“I ran a mile.” “I have run a mile.”
What is the difference and when do you use which? I’m going to tell you.
The first sentence is in the past tense. The second sentence is in the present perfect tense.
Now, I teach English, so I hate to sound like a grammar rebel but… that second sentence – the present perfect one – is about something that already happened! Why would they call it a present tense? And, I don’t think it is any more perfect than the first sentence. Yep, they call it the present perfect. Sheesh! The English grammar elite offer explanation for this but, it won’t actually help you learn English.
So, don’t worry about what it is called. Here is how it works:
Whereas the past tense is just about the past, the present perfect tense links the past to the present. It is about something that occurred prior to (but has continuing relevance at) the time of reference. Think of it as a bridge between the past and the present.
The present perfect tense uses the words have or has.
The pattern is: have or has + past participle (that’s just the third verb – eat, ate, eaten)
I have made you a sandwich.
Haruko has seen this movie before.
The doctor has written a book that will be published soon.
I have eaten dinner so, I’m not hungry.
The fact that I ate dinner in the past effects how I feel in the present. I don’t feel hungry right now. Do you see the connection between the past and the present?
We use the past tense when we are only talking about something completed in the past.
I ate dinner at that new restaurant last weekend.
I wanted pistachio flavored ice cream but they only had chocolate and vanilla.
So, back to our first example about running. Look at these sample conversations.
What did you do for exercise yesterday?
I ran a mile.
This is just a completed action (running) in the past.
Why are you breathing so hard?
I have run a mile.
This action explains why the person is out of breath right now.
We often use the present perfect to talk about life experiences. Things we did in the past effect the person we are today. Our experiences link our past with our present.
Oskar has been to Paris five times, so he is familiar with it. He could be our tour guide.
What Oskar did in the past affects his ability to be a tour guide now.
Sometimes when we are talking about our experiences we start with the present perfect tense and then continue talking in the simple past tense.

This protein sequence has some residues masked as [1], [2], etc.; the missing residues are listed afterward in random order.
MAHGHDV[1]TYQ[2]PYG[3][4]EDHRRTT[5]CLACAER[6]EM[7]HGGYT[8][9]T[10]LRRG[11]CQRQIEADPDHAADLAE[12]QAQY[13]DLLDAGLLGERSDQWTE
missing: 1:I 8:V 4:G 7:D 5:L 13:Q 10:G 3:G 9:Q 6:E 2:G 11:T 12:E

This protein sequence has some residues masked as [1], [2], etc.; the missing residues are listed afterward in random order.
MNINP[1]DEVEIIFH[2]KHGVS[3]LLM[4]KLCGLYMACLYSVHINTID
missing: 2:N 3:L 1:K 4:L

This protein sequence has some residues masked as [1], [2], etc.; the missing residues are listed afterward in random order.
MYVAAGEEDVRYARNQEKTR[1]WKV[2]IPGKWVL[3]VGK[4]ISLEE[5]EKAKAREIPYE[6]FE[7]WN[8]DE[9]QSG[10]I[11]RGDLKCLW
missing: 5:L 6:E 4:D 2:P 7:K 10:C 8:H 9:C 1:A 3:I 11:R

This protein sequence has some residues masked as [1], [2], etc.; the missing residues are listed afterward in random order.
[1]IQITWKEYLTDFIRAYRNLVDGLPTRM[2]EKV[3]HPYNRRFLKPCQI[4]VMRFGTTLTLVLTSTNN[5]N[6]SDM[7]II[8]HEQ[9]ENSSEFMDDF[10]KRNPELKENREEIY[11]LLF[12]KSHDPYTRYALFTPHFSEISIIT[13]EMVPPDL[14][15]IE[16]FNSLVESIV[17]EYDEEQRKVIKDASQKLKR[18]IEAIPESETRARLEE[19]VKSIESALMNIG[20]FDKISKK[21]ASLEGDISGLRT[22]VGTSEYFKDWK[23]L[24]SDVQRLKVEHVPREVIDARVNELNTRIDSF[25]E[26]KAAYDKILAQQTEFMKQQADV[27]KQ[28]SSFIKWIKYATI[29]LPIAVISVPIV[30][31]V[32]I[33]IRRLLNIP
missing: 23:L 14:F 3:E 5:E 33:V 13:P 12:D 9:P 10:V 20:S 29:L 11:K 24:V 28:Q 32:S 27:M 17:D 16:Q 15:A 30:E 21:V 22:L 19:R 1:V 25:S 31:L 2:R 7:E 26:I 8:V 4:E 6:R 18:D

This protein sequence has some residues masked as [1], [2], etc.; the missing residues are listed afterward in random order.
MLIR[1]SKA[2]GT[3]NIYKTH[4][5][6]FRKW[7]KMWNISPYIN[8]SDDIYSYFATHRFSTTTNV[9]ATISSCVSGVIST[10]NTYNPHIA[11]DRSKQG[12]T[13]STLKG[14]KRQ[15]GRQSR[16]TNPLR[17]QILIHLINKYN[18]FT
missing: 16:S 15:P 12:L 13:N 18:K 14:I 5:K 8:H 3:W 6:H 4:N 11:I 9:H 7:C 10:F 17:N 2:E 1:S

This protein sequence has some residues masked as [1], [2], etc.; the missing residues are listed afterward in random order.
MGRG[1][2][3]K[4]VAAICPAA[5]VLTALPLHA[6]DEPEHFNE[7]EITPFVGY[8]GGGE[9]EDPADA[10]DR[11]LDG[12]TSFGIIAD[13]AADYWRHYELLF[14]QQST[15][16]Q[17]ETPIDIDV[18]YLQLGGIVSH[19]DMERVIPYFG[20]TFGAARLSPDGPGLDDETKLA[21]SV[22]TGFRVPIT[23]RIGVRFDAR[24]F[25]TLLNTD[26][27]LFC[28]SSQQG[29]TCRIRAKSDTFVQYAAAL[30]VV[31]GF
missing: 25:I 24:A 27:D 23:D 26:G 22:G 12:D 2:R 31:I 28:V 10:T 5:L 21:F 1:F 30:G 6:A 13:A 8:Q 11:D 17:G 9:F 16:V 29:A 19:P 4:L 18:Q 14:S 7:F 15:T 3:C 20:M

I’ve been to Singapore. Present perfect tense. It means that today, I stand before you as a person who has had some experience with Singapore. It is a part of who I am now.
When did you go?
I went last summer. Past tense
What did you do there?
I ate some great food. Past tense
I met new friends. Past tense
We don’t use a past time phrase like last year, this morning, or yesterday with the present perfect.
Last year I have gone sky diving. X wrong
Last year I went sky diving. √ right
Use past simple with the past time expression, “last year.”
Our team has won the championship last season. X wrong
Our team won the championship last season. √ right
I have run a marathon when I lived in Boston. X wrong
I ran a marathon when I lived in Boston. √ right
We ask a question in the present perfect tense like this:
Have you been to Tokyo?
Yes, I have been to Tokyo or Yes, I have.
Here are more examples of how we use the simple past tense and the present perfect tense.
Simone has broken her leg. Please go and get help. Present Perfect
Simone broke her leg last winter while she was skiing. Past (Note the use of the past time phrase – last winter.)
The sun has risen. It’s time to get up. Present perfect
The sun rose at 6:00 am this morning. Past
Juan has ridden horses since he was very young. He’s a great rider. Present perfect. The word “since” brings the action up to the present.
When he was young, Juan rode horses to keep his mind off his troubles. Past. The word “when” keeps the action in the past.
Take some time to talk about your experiences. They shape the person you are today.
Where have you been? What have you done?
If you practice a bit with the present perfect tense you'll find yourself using it a lot!